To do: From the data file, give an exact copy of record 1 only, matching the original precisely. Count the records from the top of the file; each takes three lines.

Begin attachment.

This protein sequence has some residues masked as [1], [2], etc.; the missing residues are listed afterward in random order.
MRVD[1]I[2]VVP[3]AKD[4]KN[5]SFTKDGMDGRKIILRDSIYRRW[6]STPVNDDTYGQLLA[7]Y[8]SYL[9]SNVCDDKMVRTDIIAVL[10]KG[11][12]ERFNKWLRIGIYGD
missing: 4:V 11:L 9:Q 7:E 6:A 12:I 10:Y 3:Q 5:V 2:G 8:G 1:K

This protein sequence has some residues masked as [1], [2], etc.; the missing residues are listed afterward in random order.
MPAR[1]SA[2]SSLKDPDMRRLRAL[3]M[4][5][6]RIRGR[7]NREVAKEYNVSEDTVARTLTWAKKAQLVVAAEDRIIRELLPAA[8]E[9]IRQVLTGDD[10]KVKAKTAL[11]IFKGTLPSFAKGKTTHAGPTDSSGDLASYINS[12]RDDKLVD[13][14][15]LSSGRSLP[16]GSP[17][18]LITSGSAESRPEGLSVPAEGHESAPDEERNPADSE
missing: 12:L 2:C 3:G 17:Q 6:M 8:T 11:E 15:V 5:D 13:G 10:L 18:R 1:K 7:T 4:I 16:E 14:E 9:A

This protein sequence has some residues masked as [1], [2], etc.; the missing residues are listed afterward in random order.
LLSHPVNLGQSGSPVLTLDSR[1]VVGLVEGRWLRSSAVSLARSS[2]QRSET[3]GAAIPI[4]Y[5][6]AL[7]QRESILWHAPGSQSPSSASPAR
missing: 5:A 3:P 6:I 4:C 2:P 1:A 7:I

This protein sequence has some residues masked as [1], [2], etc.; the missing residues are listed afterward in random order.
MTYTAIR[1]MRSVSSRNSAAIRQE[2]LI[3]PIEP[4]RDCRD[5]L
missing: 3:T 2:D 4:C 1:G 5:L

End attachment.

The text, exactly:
This protein sequence has some residues masked as [1], [2], etc.; the missing residues are listed afterward in random order.
MRVD[1]I[2]VVP[3]AKD[4]KN[5]SFTKDGMDGRKIILRDSIYRRW[6]STPVNDDTYGQLLA[7]Y[8]SYL[9]SNVCDDKMVRTDIIAVL[10]KG[11][12]ERFNKWLRIGIYGD
missing: 4:V 11:L 9:Q 7:E 6:A 12:I 10:Y 3:Q 5:V 2:G 8:G 1:K